A few months ago, I made a music video for “These Days” - the slightly melodramatic 2nd single off of “Whileaway”. I approached my incredibly talented photographer friend, Carsten Fleck, to see if he had any interest in shooting the video. Lucky for me, he did! Not only that, he came up with a killer (haha) concept for it. I must admit, I was slightly hesitant to go full force with the suggestive nature of this video, but after much thought and conversation with Carsten, we both decided it would be the right thing to do.
We shot a bunch of footage at a friends loft space (with the best view in NYC - quite literally). But, in the end, the final uncut tub take was the one we chose to keep. I had been in the tub for 3 hours. Pruney.
Check out some behind the scenes pictures from our shoot that day (which, by the way, happened to be the only day it snowed in NYC last winter. Interesting fact.). Photos courtesy of Eliza Proctor.
Check out the video on youtube: http://www.youtube.com/watch?v=9zRJi5efzSk
Last week we found Jennine Hebb playing a quick NYC/Philly 2 night jaunt opening for Gillian Grassie. Friday she was at the Ardmore, Pa MilkBoy Coffee The setup was standard chill, non-Starkbucks coffeehouse set up with great surround sound like qualities. It was first come first serve seating complete with the standard coffee house goodies and BYOB if you thought ahead.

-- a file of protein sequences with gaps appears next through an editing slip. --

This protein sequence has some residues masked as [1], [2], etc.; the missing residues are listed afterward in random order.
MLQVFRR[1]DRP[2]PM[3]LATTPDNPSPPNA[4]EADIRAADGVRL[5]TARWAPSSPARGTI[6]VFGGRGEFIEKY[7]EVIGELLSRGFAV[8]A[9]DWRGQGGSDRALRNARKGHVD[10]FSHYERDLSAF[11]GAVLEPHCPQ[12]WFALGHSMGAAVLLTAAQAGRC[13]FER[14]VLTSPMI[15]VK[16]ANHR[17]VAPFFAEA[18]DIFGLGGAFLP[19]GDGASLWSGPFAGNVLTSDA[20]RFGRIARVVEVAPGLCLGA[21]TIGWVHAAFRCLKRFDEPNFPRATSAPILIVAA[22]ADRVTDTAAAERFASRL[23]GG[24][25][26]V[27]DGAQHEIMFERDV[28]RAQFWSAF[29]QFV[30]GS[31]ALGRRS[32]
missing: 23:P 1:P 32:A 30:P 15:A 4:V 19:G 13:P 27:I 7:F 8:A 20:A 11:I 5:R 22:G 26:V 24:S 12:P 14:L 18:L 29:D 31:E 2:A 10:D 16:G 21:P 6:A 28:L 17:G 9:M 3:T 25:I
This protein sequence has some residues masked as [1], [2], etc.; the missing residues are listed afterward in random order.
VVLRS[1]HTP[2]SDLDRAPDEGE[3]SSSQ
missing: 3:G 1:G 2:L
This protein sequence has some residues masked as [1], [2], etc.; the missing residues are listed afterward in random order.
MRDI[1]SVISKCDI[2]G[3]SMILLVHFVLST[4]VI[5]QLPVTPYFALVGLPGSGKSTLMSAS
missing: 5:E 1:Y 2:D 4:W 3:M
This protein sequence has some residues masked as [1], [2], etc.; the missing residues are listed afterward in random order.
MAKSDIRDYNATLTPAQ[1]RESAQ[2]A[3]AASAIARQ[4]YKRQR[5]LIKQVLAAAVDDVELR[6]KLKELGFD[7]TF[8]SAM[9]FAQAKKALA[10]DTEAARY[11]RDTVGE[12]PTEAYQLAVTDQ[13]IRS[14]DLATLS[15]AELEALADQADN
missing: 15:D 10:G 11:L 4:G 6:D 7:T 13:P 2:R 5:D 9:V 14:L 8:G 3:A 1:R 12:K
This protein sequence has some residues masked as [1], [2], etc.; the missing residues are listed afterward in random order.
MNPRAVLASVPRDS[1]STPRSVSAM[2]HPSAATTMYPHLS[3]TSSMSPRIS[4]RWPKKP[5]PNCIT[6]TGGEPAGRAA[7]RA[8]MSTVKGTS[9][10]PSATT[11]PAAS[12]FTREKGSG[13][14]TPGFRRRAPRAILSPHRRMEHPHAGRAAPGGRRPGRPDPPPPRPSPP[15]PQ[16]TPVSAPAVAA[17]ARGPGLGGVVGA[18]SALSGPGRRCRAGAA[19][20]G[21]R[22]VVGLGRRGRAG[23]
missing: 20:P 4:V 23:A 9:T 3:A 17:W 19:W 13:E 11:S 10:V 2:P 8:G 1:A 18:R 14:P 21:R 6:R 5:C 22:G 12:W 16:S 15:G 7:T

The Brooklyn based Jeannine Hebb came to town with Tokyo native, Yujin Amano, a fellow Berklee comrad. Yujin played electric guitar, while Jeannie played her Yamaha CP and manned the vocals!
Jeannine was making her Philly area inaugural performance of her own material. She mainly played tracks from her recently released full length debut Whileaway, while adding in a selection from her EP, an unreleased track, and even a few covers. It was a good move to have you interested in both all of her merch table offerings, albeit unnecessary as there was a killer deal of both album & EP or $10!
The vocals matched quite true to her album, which are quite impressive to begin with (see the Whileaway album review)! Ironically, her best vocals were on Aretha Franklin’s ‘I Never Loved a Man the Way I Love You’. Meanwhile some album instrumentation were adapted for guitar, while in some cases additional guitar parts were added for the live performances, including a cool effect on ‘These Days’. Yujin’s guitar solo on Joan Armatrading’s ‘The Opportunity’ was most excellent enough that Jeannine had a momentary lapse and forgot it was her turn sing!
It was a great set by the beautiful songstress. You would have never known she was battling illness all week, if she hadn’t requested “good vibes … for vocal acrobatics” on ‘These Days’, which she did pull off with no issues.
To check out a great live version of ‘These Days’ by Jeannine Hebb featuring Yujin Amano
Jeannine Hebb ‘These Days’ @BalconyTV.com
Jeannine Hebb: CMJ 2011
by David Holland
The final day of CMJ 2011 was here & to say I was worn out would not do it justice. Earlier in the day, I was looking up shows while relaxing in an apartment in Brooklyn that I lucked into having to myself for the last 2 weeks of October for free!
Anyone who really knows me, knows how I have a weakness for female singer songwriters. So when I saw a showcase featuring such acts, my attention was officially caught.